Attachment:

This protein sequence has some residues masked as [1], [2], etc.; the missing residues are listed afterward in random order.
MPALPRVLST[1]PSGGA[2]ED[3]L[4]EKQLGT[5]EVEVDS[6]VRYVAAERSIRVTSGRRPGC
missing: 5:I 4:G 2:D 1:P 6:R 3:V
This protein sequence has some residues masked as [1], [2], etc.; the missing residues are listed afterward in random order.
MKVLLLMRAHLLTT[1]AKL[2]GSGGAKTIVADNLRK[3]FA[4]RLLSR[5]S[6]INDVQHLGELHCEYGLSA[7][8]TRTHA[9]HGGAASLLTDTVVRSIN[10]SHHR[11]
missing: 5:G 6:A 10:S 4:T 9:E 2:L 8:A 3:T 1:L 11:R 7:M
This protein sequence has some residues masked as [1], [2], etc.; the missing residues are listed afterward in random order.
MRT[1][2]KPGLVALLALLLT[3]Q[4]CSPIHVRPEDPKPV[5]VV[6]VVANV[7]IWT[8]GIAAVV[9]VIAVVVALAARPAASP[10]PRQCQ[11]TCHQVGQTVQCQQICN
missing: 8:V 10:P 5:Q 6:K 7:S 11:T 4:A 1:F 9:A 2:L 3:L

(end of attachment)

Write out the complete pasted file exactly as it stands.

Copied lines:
This protein sequence has some residues masked as [1], [2], etc.; the missing residues are listed afterward in random order.
MPALPRVLST[1]PSGGA[2]ED[3]L[4]EKQLGT[5]EVEVDS[6]VRYVAAERSIRVTSGRRPGC
missing: 5:I 4:G 2:D 1:P 6:R 3:V
This protein sequence has some residues masked as [1], [2], etc.; the missing residues are listed afterward in random order.
MKVLLLMRAHLLTT[1]AKL[2]GSGGAKTIVADNLRK[3]FA[4]RLLSR[5]S[6]INDVQHLGELHCEYGLSA[7][8]TRTHA[9]HGGAASLLTDTVVRSIN[10]SHHR[11]
missing: 5:G 6:A 10:S 4:T 9:E 2:L 8:A 3:T 1:L 11:R 7:M
This protein sequence has some residues masked as [1], [2], etc.; the missing residues are listed afterward in random order.
MRT[1][2]KPGLVALLALLLT[3]Q[4]CSPIHVRPEDPKPV[5]VV[6]VVANV[7]IWT[8]GIAAVV[9]VIAVVVALAARPAASP[10]PRQCQ[11]TCHQVGQTVQCQQICN
missing: 8:V 10:P 5:Q 6:K 7:S 11:T 4:A 1:F 9:A 2:L 3:L